Amtrak modernizing locomotive fleets on Northeast, Keystone Corridors

It was in the year 2000 that Amtrak’s Acela Express Northeast Corridor (NEC) services were first introduced.

Thirteen years later, locomotives being built by Siemens at its Sacramento, Calif., plant are destined for NEC and Keystone Corridor services, Amtrak and Siemens jointly announced. “The first units of the $466 million order will be field tested this summer for entry into revenue service in the fall.”

“Using Siemens’ innovative and proven rail technology, the Amtrak Cities Sprinter (ACS-64) locomotives are being assembled in Siemens’ Sacramento, Calif., rail manufacturing plant powered by renewable energy, with parts built from its plants in Norwood, Ohio, Alpharetta, Ga., and Richland, Miss., and nearly 70 suppliers, representing more than 60 cities and 23 states,” as explained in the joint Amtrak/Siemens news release in question.

“The first three locomotives will undergo a comprehensive testing program this summer, including two at a U.S. Department of Transportation facility in Pueblo, Colo., and one on the NEC. Once they are commissioned, production of the remaining units will ramp up for monthly delivery through 2016,” Amtrak and Siemens jointly noted in the release.

The locomotives will provide motive power for Northeast Regional and Keystone Service trains with NEC (Boston to Washington, D.C.) and Keystone Corridor (Harrisburg to Philadelphia) top speeds of 125 mph and 110 mph, respectively, according to information presented in the same release.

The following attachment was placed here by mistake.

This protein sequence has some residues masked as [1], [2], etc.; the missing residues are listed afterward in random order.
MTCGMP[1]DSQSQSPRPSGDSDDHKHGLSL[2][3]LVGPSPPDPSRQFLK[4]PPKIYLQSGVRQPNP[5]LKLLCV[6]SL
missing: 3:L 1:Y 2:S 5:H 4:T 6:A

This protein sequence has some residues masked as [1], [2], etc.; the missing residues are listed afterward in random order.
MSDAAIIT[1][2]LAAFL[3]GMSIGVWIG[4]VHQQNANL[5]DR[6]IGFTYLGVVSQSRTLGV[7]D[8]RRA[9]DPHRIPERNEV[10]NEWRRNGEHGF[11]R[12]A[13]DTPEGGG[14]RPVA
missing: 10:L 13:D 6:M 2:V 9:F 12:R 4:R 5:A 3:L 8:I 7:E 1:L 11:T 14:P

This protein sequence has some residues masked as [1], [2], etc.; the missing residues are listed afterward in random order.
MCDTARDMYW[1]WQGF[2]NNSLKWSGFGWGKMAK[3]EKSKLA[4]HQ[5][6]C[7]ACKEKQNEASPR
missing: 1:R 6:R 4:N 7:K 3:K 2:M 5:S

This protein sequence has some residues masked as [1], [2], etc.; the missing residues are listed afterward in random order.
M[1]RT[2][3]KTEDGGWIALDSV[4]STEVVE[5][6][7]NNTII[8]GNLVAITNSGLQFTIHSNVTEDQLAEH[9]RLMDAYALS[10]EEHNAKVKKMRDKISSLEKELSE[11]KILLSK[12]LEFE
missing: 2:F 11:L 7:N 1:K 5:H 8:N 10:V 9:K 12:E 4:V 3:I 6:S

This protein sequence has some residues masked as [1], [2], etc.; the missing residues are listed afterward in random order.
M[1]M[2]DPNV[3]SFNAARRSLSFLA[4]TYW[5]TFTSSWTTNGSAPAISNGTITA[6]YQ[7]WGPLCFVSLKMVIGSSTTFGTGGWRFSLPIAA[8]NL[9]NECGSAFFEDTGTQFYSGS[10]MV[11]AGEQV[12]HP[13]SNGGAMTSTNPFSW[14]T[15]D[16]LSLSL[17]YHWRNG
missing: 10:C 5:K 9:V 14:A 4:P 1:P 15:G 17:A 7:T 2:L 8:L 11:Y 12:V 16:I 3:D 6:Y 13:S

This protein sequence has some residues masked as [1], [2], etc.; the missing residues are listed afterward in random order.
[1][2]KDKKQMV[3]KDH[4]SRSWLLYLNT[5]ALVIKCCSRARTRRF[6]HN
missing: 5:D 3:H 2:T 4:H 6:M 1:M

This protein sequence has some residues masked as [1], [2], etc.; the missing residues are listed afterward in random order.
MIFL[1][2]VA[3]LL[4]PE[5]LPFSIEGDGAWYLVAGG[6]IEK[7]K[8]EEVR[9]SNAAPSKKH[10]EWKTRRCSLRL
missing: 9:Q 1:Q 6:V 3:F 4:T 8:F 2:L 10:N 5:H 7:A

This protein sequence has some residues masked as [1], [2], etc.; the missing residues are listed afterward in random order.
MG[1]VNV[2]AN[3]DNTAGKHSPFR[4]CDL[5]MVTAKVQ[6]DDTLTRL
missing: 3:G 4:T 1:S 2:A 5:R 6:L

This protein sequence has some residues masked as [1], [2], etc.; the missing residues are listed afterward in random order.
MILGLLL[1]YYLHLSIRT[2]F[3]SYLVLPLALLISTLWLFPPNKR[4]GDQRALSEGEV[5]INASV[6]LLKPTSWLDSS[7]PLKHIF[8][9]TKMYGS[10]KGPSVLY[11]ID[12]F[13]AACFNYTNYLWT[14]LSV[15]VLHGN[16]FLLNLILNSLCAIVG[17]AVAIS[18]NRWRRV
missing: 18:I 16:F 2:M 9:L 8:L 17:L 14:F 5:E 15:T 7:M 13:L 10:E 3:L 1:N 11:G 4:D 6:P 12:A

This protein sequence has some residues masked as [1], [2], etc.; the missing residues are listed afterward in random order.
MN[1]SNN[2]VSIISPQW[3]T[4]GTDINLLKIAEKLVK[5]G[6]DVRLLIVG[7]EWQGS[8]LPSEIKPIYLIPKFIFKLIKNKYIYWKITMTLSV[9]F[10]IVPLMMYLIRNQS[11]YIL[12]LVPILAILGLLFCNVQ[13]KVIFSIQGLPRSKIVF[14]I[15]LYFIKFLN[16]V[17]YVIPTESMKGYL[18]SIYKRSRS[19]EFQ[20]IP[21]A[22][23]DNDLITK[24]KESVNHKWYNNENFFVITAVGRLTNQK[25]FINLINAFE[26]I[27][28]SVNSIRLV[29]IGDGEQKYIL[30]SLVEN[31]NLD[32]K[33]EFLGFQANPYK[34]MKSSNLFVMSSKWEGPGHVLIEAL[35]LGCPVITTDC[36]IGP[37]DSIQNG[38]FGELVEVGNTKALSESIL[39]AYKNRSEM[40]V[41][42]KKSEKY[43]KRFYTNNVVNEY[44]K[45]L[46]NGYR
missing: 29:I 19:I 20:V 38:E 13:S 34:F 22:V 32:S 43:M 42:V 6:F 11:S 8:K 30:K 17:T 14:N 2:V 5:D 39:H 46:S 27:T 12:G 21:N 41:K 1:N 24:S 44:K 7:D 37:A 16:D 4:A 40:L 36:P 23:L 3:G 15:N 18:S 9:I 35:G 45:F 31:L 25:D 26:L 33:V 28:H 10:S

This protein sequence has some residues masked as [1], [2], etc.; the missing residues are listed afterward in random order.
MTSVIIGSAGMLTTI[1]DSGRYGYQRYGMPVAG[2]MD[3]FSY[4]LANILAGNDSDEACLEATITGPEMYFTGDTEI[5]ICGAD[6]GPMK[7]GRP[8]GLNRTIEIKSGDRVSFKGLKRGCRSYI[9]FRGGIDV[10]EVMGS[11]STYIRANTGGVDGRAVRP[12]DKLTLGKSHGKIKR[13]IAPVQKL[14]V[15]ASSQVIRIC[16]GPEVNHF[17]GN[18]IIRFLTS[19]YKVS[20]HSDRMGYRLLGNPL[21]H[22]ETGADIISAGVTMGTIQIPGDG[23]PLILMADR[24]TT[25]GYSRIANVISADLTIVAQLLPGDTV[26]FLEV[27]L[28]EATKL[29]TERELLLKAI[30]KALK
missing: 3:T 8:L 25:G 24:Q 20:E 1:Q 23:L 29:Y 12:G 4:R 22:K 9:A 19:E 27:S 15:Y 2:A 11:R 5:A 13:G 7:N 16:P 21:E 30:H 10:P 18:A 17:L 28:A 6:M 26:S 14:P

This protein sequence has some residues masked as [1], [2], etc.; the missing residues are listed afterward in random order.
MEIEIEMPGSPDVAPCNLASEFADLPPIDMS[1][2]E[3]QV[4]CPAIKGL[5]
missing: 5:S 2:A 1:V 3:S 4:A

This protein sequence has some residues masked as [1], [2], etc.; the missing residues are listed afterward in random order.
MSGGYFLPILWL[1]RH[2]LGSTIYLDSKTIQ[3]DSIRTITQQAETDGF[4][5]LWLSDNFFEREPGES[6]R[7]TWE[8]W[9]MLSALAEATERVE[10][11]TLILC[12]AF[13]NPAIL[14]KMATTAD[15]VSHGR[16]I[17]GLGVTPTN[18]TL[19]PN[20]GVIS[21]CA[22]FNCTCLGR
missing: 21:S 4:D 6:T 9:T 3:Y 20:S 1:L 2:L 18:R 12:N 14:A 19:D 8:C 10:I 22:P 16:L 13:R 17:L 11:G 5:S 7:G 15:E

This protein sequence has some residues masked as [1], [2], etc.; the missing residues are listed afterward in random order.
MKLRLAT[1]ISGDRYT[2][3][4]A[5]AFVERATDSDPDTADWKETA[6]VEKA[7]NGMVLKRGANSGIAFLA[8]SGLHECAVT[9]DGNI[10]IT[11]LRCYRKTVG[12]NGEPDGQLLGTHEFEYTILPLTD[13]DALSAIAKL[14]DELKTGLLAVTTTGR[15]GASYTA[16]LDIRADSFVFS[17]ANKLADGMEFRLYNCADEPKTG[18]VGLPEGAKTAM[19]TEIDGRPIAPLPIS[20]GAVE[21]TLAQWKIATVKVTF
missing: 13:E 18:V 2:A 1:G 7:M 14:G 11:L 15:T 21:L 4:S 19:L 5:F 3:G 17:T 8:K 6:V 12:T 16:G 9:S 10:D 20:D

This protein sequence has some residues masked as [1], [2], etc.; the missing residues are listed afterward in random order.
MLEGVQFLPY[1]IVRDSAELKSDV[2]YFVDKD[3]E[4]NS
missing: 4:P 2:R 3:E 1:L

One feature included is regenerative braking capability which, in essence, converts braking energy into electrical energy that can be fed back into the grid supply.

Furthermore, contained in an attachment to the release is information emphasizing the 70 locomotives together could save in excess of 3 billion kilowatt-hours of energy. In addition and as indicated in the same attachment, more than $300 million from increased energy efficiency over a 20-year period could be saved.

From where wheel meets rail all the way up to where pantograph meets catenary, the American Cities Sprinter series locomotives are quite impressive indeed.

Alan Kandel